There isn’t much to do whilst living on an island in the middle of the English Channel (Guernsey) and luckily for our listening pleasure, Byzanthian Neckbeard have used this lack of activities to hole up in an abandoned bunker from World War II and create something which truly reflects the hopelessness one might experience whilst stranded in the fog and forgotten by time – filthy, crushing Doom. The four piece played a terrific set at this year’s Bloodstock Open Air on the New Blood stage and their debut album “From The Clutches Of Oblivion”. The band themselves say “Do not judge us for our backwards ways, but commend our spirit, hail the sordid church of Byzanthian and praise the beard of the diabolical”. Let us see if we are right to praise.
“Doppleganger” opens the album with a fuzzed out feedback like sound which leads into a delightfully sludgy feast of slow paced riffs and drums. The harsh vocals in combination with the Iron Monkey like approach creates such an evil presence and it’s hard not to nod along as it lumbers on at this slow and steady pace. The seriously fuzzed out sound teases but never quite kicks into gear but it works well, keeping the solid groove going. “Indoctrinate The Priestess” starts off with a haunting bassline which is then accompanied by an atonal lead line. The disharmony of the melody to the bassline creates an awkward feeling which then fades as the main riffs kick in, tying everything together before the atonal sounding lead comes back. Even though it follows the flow of the bass and riff, it just doesn’t seem to fit, but it works great. The harsh vocals and slow paced, bass heavy riffs in the verse are crushing and the chorus section speeds it up a little, adding some more intensity to the sound but the thunderous bassline still stands out. Round 4:20 into the song, it breaks to a clean section which has a very middle-eastern vibe to it. The tribal drumming, hypnotising guitar and chant-like vocals break up the intensity just enough for the main riff to come back in and hit you like a bulldozer before the song eventually fades out to a subtle but sustained wail of feedback, tribal drumming and fading guitars.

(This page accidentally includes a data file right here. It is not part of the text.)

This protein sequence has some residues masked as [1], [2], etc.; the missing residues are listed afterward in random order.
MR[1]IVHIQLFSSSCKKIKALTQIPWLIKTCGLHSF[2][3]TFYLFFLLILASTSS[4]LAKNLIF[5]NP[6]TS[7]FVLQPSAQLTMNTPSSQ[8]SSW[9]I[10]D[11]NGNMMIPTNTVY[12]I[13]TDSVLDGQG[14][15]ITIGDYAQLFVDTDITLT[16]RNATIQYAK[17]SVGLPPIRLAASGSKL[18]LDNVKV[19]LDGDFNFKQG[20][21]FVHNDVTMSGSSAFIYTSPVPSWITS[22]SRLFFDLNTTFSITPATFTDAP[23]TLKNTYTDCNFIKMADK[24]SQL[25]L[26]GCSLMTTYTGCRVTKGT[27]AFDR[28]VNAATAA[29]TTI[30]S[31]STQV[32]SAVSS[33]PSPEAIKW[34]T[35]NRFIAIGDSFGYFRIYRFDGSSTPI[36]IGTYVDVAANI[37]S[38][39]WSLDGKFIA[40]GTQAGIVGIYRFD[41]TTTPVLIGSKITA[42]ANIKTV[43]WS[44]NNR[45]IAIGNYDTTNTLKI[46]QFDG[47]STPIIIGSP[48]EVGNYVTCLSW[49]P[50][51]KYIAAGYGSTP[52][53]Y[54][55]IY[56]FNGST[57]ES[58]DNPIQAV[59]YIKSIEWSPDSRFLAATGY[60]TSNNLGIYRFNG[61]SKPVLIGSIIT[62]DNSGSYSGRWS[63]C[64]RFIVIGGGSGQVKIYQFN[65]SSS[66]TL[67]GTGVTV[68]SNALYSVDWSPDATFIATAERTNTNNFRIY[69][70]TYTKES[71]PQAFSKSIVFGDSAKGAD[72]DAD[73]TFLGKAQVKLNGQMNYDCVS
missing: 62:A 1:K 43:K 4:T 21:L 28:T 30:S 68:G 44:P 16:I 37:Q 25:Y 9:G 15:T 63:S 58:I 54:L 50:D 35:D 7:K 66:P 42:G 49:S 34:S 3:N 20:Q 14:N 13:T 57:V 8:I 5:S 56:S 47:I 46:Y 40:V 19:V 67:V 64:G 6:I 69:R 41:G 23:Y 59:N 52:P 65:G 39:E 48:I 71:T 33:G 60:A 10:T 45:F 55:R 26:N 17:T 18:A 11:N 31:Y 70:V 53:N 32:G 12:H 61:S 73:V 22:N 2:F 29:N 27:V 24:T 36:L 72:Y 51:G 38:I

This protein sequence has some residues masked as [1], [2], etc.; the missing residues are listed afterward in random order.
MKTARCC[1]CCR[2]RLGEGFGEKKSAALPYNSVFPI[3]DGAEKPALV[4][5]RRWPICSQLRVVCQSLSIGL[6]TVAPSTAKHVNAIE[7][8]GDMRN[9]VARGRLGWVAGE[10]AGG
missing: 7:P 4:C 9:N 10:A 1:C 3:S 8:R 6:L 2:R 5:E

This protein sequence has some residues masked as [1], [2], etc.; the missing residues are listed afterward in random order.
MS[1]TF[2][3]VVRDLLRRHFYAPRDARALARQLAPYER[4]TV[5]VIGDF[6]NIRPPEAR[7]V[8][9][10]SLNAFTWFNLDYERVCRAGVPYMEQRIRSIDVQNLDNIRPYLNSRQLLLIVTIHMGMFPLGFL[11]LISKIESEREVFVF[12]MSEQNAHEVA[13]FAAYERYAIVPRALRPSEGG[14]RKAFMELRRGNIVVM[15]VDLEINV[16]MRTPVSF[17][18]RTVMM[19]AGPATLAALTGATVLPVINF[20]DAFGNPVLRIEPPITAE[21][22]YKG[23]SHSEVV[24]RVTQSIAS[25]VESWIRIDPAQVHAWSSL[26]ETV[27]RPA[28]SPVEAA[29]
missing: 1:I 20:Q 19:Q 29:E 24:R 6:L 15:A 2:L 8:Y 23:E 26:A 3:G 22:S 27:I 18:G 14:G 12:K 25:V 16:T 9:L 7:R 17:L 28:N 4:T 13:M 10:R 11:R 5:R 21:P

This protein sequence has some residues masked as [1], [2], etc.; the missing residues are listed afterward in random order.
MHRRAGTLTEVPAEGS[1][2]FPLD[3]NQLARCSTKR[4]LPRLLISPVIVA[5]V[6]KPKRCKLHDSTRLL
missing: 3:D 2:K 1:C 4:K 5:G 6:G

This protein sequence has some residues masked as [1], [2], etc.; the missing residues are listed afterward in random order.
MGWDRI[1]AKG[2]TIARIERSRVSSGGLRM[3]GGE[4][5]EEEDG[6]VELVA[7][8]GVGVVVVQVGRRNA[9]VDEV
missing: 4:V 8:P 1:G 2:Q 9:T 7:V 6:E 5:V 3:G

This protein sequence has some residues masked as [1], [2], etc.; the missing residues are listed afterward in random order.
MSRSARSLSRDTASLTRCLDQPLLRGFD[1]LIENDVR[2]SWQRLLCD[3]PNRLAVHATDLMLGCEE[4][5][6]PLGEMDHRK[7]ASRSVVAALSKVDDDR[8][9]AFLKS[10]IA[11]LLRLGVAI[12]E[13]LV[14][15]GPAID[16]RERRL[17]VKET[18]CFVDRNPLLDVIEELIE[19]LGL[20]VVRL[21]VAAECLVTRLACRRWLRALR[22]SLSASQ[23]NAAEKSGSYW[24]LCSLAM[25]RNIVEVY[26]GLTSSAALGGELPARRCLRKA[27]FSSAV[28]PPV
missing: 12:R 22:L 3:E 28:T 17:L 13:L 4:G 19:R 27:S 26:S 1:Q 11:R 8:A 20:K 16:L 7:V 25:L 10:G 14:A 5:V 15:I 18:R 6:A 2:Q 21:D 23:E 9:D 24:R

“Plant Of Doom” opens with a huge riff which has a very Sleep-like sound to it. The drums are really prominent in this track – the cymbals really add to the intensity and as the riff gives way to a more subtle sounding groove based one, the drums really drive it along. The chugging feel of the riff steadily drives the song on until a bass-break which ups the pace significantly into a frantic sounding section which really kicks the song alive before it comes back to the more subtle pace in the chorus before it begins a gradual and dramatic slowdown for the ending. “The Ganch” starts off with the bass again and as soon as the seriously fuzzed out guitars and harsh vocals kick in, it’s game on. The mammoth Iron Monkey like groove returns once again and it’s impossible not to feel crushed by it as it plods along. It’s a simple structured song, but it works so well. Halfway through, the song kicks up a gear into a really great headbanging feel riff-fest before it slows itself down and eventually fades out with a very subtle kick of feedback.
“Hive Mind Overlord” has a more rock-paced feel to it. The bass takes some of the lead duties in this one with very noticeable fills and it adds a nice twist to the sound on the album so far. The vocals are the same as the previous tracks, delivered in a harsh and powerful manner and the groove is just as big as ever, even at a faster pace than the rest of the album. Just after halfway through, the pace and feel changes. It slows down to a heavier, filthier pace and really brings the intensity up which closes the song brilliantly. “To Seek The Cyberdwarf” is the final track of the album. Opening much like the first track with some subtle feedback, a thick sounding guitar starts up with a very dark Black Sabbath vibe to it. The slow paced riff is built on by some teasing cymbal and percussion from the drums and as it goes on, you just expect something big is going to come. The big moment doesn’t quite come as the rest of the band joins in at the same pace and volume, just teasing even more than they already have been. Nearly three minutes into the track and a real groove filled riff kicks in for a while but it kicks back to the teasing Sabbath styled riff. The riffs trade places and the vocals finally kick in just after four minutes into the track. With the introduction of the vocals, the track gets a little more intense. The slow riffs get a more stomp-like feel to them but it just slips back into the teasing feel the start of the song had before it turns into a harsh sounding feedback filled outro which kicks back into the stomp-feel riff one more time for good measure and one last chance to really bang your head along to it.
Overall, this is a brilliant debut offering and it is worthy of high praise indeed. Hail Byzanthian and the diabolical beard which brings great doom!